from Politics, Power, and Preventive Action and Center for Preventive Action

Women in Foreign Policy

July 15, 2011

Blog Post

More on:

United States

Diplomacy and International Institutions

U.S. Secretary of State Hillary Clinton gestures as she speaks at the international conference "Women Enhancing Democracy: Best Practices" in Vilnius June 30, 2011. REUTERS/Ints Kalnins

At a recent conference on U.S. foreign policy, I was struck by how few women were in the room. The discrepancy came sharply into focus when all of us in attendance posed for a group photograph—of thirty-nine participants, only six were women. Struck by the inequality, I looked into whether the data substantiated my anecdotal impression of women’s underrepresentation in U.S. foreign policy and national security-related fields.

The results of what emerged are presented in an essay I wrote for, “City of Men.” The evidence shows that women are proportionally underrepresented within the academy, military officer corps, civilian foreign policy positions, and at foreign policy-related think tanks. Although the 2010 Census found that women make up 51% of the U.S. population, they hold less than a third of senior positions at most foreign policy-related institutions.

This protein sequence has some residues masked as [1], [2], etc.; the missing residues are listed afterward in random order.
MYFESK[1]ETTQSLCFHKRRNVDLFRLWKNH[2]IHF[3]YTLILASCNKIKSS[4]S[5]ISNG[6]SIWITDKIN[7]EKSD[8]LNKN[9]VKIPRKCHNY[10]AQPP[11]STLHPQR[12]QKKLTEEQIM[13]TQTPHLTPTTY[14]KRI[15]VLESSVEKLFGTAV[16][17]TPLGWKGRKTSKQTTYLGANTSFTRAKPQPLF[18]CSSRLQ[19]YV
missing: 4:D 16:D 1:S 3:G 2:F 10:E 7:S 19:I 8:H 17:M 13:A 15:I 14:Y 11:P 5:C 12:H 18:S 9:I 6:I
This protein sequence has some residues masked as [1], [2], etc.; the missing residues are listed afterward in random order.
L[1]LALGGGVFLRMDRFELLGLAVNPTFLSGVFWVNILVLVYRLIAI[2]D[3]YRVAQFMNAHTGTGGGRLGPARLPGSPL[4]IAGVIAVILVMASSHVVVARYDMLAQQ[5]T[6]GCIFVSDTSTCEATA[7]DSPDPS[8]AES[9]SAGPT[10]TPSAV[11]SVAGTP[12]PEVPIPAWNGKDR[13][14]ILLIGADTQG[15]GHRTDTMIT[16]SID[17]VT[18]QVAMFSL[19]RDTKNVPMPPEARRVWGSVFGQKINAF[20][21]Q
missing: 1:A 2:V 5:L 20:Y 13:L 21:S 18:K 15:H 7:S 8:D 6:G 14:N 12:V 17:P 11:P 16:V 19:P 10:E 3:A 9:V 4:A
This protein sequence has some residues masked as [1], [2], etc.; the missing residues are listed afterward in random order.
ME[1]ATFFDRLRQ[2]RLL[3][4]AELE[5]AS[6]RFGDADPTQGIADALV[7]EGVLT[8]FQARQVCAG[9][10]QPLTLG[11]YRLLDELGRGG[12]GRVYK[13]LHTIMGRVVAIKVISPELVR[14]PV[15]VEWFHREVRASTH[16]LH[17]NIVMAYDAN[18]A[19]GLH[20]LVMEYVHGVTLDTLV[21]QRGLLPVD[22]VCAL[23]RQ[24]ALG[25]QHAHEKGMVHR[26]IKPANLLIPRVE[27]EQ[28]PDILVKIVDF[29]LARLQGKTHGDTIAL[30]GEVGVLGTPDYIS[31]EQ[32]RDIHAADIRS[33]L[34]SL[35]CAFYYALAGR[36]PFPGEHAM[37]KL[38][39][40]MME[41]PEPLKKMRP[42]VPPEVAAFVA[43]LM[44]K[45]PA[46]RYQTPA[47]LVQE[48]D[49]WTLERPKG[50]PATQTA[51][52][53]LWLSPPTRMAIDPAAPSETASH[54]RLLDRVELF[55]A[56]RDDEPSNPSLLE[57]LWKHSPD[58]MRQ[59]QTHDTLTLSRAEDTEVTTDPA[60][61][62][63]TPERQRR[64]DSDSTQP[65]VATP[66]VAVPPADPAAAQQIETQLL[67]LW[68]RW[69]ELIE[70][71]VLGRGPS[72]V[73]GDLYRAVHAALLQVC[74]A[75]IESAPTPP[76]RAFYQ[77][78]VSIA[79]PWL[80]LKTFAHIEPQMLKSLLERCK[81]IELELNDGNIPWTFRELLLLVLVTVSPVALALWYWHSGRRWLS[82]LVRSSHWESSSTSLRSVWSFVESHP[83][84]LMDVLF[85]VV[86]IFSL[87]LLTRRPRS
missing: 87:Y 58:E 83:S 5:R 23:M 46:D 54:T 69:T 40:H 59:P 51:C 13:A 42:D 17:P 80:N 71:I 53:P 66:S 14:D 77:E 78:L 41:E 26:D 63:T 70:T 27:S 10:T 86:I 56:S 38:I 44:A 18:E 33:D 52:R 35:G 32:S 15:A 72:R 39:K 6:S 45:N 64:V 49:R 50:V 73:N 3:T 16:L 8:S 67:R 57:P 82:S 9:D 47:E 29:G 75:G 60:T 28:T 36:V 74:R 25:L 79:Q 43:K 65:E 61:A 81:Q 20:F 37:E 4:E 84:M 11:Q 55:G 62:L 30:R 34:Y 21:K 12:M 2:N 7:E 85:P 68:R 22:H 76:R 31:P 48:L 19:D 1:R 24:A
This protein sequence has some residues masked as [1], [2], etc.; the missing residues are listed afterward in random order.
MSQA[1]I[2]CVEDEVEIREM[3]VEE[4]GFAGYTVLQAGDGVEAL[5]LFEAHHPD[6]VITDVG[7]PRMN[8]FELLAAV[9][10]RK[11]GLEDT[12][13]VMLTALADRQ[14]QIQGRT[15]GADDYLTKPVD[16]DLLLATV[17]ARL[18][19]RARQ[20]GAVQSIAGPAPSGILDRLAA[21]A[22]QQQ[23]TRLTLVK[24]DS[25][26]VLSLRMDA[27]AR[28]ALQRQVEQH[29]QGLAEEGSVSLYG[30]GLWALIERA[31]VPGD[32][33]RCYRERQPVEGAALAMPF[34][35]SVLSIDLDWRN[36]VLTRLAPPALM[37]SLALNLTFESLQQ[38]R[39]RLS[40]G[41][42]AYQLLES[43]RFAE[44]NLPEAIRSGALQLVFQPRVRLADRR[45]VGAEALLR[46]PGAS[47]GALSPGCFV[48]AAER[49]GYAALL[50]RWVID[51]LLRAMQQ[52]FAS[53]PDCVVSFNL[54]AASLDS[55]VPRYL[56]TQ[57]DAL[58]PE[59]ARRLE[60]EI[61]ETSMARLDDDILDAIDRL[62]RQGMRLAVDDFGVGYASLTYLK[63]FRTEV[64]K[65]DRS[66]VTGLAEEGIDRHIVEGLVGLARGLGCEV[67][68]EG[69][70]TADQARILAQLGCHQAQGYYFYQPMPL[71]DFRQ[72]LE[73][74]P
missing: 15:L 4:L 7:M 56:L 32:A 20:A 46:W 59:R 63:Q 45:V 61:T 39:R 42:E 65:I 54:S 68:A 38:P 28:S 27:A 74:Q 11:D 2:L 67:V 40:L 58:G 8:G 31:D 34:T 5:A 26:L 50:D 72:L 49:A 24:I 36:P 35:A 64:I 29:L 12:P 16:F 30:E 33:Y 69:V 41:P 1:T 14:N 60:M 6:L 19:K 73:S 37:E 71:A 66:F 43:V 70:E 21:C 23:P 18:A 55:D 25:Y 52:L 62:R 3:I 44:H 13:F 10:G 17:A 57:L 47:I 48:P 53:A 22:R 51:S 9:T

While there are assuredly other groups and voices underrepresented in the DC-centric foreign policy and national security world, the lack of women at many stops in my career has always been particularly notable. Beyond what is in the piece, two additional thoughts.

First, several women working at think tanks or related institutions have been in touch to tell me of the inadequate maternity leave that they are offered. The Family and Medical Leave Act provides most federal employees “with up to 12 weeks of unpaid, job-protected leave per year,” including “for the birth and care of the newborn child.” Several think tanks provide much less.

Second, from my own personal experiences and hearing from colleagues abroad, the underrepresentation of women at non-U.S. think tanks is as bad or worse. I have been fortunate to give talks at think tanks and universities from Madrid, to Moscow, to Beijing, and it is most often to a table full of men, though women overwhelmingly do the administrative work that makes the event actually happen.

Without doing large surveys of women, and examining the policies and practices of relevant institutions, it is impossible to know exactly why so many women are missing from key foreign policy positions. I do not think that people are born to be State Department officials or foreign policy wonks. They are made through educational opportunities, socialization, interest, ambition, and for other reasons. I would appreciate hearing your thoughts on why women are underrepresented in the foreign policy world, and if and why it matters.